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Atomic Beer Project
Gage Roads’ Atomic brand strikes out on its own, with a striking new restaurant, pub and microbrewery in Redfern.

Fission for the Future

Atomic Beer Project:
158 Regent St, Redfern NSW
(02) 8367 5888 or atomic.beer

Story: Christopher Holder

It started with a beer. 
Gage Roads Brew Co. tried something a little different to all of its sun-kissed, fun-times, easy-drinking beer and released a brew from the future, Atomic Pale Ale.

Turns out Atomic Pale Ale became a turning point for Gage Roads. Some of the crew were totally committed to the ‘coastal beer vibes’ approach while others had a yearning to explore the more experimental edges of craft brewing. And thus, Atomic was spun off as another brand.

The Atomic Beer Project is the first bricks ’n’ mortar incarnation of the brand. All the key original personnel are Perth natives, which makes Atomic remarkable on a number of fronts. It’s a Perth beer brand setting up shop in Sydney. It opened a brew pub in the middle of a pandemic lockdown. And its look and branding is bravely contemporary. 

UP & ATOM

Atomic chose Redfern as the precinct to launch its Beer Project concept.

Atomic Brand Lead, Clint O’Hanlon, is under no allusions about the size of the task ahead of them.

For an West Australian outsider to land in Redfern is a tall order. Clint was brought in on the project in no small part because of his success at Young Henrys Brewery in Sydney. Clint understands that he needs to gain the trust of the local area to succeed.

“The intention of this business is to properly bed itself down in Redfern. We just want to be part of the community.

“We have started sponsoring FBI radio, which is a youth radio network just down the street from us. They’re intrinsic to the community. As part of the deal we’ll be hosting their DJs here. We’re working on other ideas, such as mentorship programs and other events.

“We want really meaningful partnerships with local institutions.”

COMMUNITY CONNECTION

In many ways, Clint is talking about pub fundamentals: being a trusted local part of the community. Which is to be commended. After all, the venue’s main point of difference is the craft beer brewed on site by head brewer Nick Ivey. It would be easy to rely on being a beer lovers’ destination. Not so.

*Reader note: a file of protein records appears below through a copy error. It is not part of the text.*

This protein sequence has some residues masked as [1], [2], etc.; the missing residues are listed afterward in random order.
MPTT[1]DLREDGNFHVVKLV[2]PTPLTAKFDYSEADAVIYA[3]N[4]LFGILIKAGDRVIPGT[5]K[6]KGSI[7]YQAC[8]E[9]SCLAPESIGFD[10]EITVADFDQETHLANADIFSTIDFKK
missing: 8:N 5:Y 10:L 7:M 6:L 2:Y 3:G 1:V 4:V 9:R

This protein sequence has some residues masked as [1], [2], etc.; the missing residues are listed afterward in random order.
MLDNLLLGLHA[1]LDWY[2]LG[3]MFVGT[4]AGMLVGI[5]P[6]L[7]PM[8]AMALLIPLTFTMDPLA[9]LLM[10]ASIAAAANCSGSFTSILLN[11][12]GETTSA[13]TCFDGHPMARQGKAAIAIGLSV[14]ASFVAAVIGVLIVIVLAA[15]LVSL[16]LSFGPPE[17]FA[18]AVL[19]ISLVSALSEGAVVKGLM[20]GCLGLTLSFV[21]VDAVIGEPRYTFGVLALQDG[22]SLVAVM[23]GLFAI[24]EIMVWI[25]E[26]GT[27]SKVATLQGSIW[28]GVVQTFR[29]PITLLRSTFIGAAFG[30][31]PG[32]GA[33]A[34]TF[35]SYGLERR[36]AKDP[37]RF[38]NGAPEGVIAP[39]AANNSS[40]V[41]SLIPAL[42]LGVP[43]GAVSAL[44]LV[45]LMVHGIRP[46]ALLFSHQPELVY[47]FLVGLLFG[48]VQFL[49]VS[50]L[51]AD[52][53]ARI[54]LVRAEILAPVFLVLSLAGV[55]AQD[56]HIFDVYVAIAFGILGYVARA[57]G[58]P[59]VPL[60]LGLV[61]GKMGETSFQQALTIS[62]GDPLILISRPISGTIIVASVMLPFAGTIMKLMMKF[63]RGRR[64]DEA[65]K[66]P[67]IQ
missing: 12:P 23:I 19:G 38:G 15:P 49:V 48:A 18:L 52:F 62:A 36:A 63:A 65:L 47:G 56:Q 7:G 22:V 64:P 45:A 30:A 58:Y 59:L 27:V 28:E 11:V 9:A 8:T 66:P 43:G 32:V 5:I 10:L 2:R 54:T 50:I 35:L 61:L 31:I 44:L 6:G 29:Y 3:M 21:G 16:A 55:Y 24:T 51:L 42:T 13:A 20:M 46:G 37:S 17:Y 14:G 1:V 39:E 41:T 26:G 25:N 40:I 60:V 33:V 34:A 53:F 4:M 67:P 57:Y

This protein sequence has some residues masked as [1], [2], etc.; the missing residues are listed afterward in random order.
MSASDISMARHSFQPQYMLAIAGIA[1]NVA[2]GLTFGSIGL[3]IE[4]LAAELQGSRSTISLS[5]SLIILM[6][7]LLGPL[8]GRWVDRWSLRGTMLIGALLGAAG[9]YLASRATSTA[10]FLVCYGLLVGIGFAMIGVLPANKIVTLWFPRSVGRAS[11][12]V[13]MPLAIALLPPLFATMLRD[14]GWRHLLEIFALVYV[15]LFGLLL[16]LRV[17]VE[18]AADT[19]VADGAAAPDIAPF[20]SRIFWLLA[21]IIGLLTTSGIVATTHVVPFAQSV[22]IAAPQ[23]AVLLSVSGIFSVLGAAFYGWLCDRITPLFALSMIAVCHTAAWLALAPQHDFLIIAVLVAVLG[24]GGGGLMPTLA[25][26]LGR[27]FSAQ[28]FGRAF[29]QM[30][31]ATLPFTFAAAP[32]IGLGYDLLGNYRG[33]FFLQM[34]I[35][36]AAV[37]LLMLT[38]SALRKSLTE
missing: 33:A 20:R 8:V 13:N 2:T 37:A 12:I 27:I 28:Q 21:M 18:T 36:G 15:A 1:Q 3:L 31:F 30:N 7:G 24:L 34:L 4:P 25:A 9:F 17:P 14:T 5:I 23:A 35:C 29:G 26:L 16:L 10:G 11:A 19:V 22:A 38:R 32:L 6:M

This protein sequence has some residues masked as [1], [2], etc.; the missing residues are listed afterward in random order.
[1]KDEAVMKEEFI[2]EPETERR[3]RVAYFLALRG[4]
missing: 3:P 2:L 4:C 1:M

“I believe community connection is crucial to the venue’s success,” explains Clint. “It’s about having a conversation with your audience and then allowing them to effect change within your business for the better. For example, I intend to set up a sustainability suggestion box, because I know that people around here, myself included, have very strong opinions on how businesses should run to minimise their carbon footprint. And we want to make sure that if anyone offers a good suggestion, they get the credit and the value out of that.”

Without sounding glib, a kick-arse menu also helps. Which Atomic Beer Project has. The kitchen serves up Thai-influenced share plates (large and small) that are fresh and gutsy, just like the beer. 

DIGGING IN

The venue takes over an old furniture factory. YSG Studio has created a brooding interior, that, much like Atomic itself, feels like it comes from the future.

The monochromatic mood is punctuated by pops of colour. 

The 15m bar is a doozy. It’s hops-green and helps frame the stainless steel drama of the beer vats behind it.

There’s a venue capacity of a little under 200 patrons with an abundance of seating options for solos and pairs. A elevated zone adjacent to the kitchen is an obvious spot for those intent on dining, but flexibility is key.

A mezzanine floor even provides some hot desk options for those looking to get some work done and avail themselves of the free high-speed wi-fi.

The photos depict a venue that’s singular in its pursuit of ‘cool’ but patron comfort is high and Atomic staff are friendly — Atomic is cool; just not too cool for school.

Clint confirms that management is delighted with the fitout and how it embraces the industrial roots of the building. He notes that the design ‘tail’ has wagged the venue ‘dog’ in a couple of key ways, with back of house utility compromised somewhat. Chalk it all up to ‘first venue’ experience.

SEAMLESS SOUND

One uncompromised aspect of the fitout is the audio.